On our way to a second island in search of a new pig, we come across another set of players in a much smaller boat. Our excitement overrides the requirements of the quest and so we begin an extended chase sequence. The tiny two-man sloop, crewed by a duo much more talented than ourselves, threads itself through a maze of sharp rocky pillars, but is eventually skewered on the bow of our galleon. Ali and Jordan dive from our deck to theirs with smoke erupting from their blunderbuss muzzles. Standing at the helm of our ship, I watch the mission unfold through a spyglass; the sole survivor of the enemy crew dives off the side of the ship as they flee our raid. Success!
As Ali and Jordan plunder the captured ship’s hold, I turn to look at our own galleon. The fact that the main deck is about four feet underwater indicates that perhaps the raid was not as successful as first thought. I scramble aboard our newly-captured scruffy tub as our colossal ship sinks out of sight. In its wake, an empty pig cage floats to the surface. That’s karma, I suppose.
This adventure is something that will live in my memory for a long time, but whether Sea of Thieves can continue to delight in this way over the long term remains to be seen. Meaningful progression is important, even in a game where the core of the excitement comes from player interaction rather than mechanical structure. Completing quests improves your standing with the game’s various factions, but in my first few hours I have yet to see what new missions higher standings provide. Quests will need to be much more involving than delivering livestock to keep anyone invested beyond the game’s opening weeks.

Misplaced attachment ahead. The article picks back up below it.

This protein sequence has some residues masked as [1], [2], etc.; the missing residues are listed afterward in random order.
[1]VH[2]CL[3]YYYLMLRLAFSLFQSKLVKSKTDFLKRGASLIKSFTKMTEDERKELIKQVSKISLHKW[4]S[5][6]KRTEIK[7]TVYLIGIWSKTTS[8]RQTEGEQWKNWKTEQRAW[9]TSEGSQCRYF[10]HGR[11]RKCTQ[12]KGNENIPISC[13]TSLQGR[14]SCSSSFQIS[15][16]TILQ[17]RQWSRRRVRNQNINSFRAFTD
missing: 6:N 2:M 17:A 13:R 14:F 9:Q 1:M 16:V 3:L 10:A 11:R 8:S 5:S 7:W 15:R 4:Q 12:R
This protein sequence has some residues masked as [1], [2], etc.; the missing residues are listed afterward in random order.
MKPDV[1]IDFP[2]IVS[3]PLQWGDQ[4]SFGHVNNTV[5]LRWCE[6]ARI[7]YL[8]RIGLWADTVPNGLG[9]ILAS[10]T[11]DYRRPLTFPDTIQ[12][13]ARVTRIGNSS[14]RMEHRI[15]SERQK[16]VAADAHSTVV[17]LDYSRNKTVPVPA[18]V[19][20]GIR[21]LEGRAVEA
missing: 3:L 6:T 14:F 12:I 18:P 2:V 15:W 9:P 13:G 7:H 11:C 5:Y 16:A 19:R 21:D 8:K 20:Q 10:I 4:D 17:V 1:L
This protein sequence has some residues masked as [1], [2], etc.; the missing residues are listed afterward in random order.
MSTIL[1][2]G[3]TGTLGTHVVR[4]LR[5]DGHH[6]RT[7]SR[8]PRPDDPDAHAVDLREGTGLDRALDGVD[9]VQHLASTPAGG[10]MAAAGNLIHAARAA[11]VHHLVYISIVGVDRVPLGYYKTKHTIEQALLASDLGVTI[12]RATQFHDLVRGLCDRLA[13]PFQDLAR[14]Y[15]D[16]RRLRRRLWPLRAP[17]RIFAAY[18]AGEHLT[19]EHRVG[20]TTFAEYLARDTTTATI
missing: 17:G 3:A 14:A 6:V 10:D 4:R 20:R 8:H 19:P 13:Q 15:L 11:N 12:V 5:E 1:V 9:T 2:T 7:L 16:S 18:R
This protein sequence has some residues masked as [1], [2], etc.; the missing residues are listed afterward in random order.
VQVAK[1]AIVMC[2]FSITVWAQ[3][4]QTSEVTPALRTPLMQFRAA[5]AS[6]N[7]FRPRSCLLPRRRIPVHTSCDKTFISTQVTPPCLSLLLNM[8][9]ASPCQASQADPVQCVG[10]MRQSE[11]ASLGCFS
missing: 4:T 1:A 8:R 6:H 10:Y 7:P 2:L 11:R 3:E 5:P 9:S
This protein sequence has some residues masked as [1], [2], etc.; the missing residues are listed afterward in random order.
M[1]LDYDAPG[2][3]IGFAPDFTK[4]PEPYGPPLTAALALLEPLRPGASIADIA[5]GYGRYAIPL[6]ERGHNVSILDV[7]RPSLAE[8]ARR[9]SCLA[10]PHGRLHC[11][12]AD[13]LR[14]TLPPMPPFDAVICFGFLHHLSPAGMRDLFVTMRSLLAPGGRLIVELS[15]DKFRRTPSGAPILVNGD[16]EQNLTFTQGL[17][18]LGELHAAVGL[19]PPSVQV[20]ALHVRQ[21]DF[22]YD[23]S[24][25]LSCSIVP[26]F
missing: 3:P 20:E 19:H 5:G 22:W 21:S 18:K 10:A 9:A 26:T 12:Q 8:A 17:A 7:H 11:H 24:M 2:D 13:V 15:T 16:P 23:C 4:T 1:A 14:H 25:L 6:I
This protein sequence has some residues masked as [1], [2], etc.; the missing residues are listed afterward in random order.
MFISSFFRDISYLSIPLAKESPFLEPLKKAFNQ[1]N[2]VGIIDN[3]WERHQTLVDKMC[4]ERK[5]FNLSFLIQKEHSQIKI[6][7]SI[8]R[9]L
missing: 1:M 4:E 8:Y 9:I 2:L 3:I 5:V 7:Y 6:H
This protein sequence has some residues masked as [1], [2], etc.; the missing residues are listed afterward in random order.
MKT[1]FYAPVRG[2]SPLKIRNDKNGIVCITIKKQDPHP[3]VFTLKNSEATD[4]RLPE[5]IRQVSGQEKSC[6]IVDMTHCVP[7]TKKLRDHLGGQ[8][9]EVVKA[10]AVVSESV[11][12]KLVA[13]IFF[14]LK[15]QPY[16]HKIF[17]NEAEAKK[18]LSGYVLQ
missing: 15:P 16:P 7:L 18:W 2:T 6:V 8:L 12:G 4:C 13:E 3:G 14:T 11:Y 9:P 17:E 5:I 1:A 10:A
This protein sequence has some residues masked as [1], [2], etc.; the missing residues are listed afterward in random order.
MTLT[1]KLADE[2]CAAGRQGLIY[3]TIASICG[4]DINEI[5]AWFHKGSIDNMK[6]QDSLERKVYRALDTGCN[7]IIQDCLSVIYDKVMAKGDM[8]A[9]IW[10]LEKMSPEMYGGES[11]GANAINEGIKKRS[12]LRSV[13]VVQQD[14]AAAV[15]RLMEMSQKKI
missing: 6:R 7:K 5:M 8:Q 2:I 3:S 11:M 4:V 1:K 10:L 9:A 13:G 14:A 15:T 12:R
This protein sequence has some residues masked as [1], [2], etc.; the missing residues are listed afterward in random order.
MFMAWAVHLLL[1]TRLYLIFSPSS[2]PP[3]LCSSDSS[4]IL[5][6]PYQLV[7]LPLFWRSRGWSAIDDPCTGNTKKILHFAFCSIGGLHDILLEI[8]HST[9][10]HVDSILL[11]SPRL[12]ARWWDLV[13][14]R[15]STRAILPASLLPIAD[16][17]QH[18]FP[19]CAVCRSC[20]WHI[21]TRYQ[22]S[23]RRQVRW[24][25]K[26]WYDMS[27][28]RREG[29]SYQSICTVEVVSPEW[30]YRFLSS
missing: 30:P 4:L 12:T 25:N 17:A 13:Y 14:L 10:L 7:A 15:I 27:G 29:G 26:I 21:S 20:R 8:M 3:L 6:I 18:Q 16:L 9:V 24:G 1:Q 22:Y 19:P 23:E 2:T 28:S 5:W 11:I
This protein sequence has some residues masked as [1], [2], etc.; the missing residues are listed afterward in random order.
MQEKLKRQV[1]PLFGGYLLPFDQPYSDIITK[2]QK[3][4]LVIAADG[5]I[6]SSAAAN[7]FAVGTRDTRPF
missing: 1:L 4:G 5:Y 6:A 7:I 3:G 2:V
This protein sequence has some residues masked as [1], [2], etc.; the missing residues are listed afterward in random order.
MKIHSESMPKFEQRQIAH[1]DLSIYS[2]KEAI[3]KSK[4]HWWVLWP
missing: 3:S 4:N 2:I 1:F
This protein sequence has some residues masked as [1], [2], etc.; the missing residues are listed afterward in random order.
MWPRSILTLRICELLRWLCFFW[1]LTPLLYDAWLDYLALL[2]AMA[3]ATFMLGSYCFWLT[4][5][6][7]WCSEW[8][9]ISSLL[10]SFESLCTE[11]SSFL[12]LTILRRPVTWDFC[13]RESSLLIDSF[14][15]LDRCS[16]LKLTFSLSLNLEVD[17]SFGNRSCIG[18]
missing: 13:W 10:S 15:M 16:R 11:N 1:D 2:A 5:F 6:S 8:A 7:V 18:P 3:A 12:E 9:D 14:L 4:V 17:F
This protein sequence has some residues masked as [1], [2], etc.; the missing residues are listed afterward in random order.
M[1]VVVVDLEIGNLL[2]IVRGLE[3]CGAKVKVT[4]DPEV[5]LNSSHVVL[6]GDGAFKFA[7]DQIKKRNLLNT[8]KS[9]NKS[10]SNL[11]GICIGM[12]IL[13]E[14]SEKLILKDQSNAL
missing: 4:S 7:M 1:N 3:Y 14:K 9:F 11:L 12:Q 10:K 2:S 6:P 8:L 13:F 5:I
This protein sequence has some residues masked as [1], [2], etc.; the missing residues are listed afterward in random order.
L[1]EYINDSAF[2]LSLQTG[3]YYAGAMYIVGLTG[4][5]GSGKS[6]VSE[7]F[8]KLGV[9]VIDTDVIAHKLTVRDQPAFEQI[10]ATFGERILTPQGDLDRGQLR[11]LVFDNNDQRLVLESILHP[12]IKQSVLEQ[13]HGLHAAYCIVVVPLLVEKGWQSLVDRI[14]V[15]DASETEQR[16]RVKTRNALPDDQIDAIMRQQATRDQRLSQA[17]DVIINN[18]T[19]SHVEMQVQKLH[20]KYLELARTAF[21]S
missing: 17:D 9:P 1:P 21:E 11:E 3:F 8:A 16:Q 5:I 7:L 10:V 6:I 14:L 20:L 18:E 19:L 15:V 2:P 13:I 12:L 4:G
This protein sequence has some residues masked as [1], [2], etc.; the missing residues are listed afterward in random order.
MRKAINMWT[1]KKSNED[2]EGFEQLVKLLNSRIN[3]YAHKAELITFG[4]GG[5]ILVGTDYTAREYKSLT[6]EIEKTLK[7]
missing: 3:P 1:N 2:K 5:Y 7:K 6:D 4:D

It is clear that simply following pre-set goals is less than half the fun, though. Sea of Thieves is a game best played by a group of curious minds that do not require waypoints and strict mission parameters. During our voyage, our group stumbled across a riddle that began a treasure hunt which soon took precedence over everything else. Just like the hunts you used to do as a child, these clues took us to new areas and asked us to perform tasks that unlocked further information. Each new island we visited offered up its own little story alongside a new clue – on one beach we found a cursed chest that instantly caused the holder to become horrendously drunk, while on another island we were chased from our objective by skeletal warriors. It is clear that there are plentiful opportunities in this world, but they are more freeform and lacking in details than you would expect from a game of this type.
Sea of Thieves is a strange game in many ways. So many of its mechanics are weirdly obtuse: Why do I need to take a quest all the way to my ship and plonk it down on the table to start it, when, inevitably, I will then have to run all the way back to the island town in order to collect the items I need for the job? Why does all my progress in a treasure hunt disappear if I log out the game? But there were many similar questions I had of Minecraft, and that went on to be a phenomenon. Mojang’s beast does, of course, provide you with the tools to make anything you want, which is the core reason behind its success. Sea of Thieves has nothing quite so malleable. But, if you were to consider personal experiences and adventures as replacements for building blocks and projects, then perhaps there is a bit of Minecraft’s immortal go-anywhere-do-anything spirit in Sea of Thieves. I hope so, anyway, because I do not want this euphoria of grog-fueled fun to end anytime soon.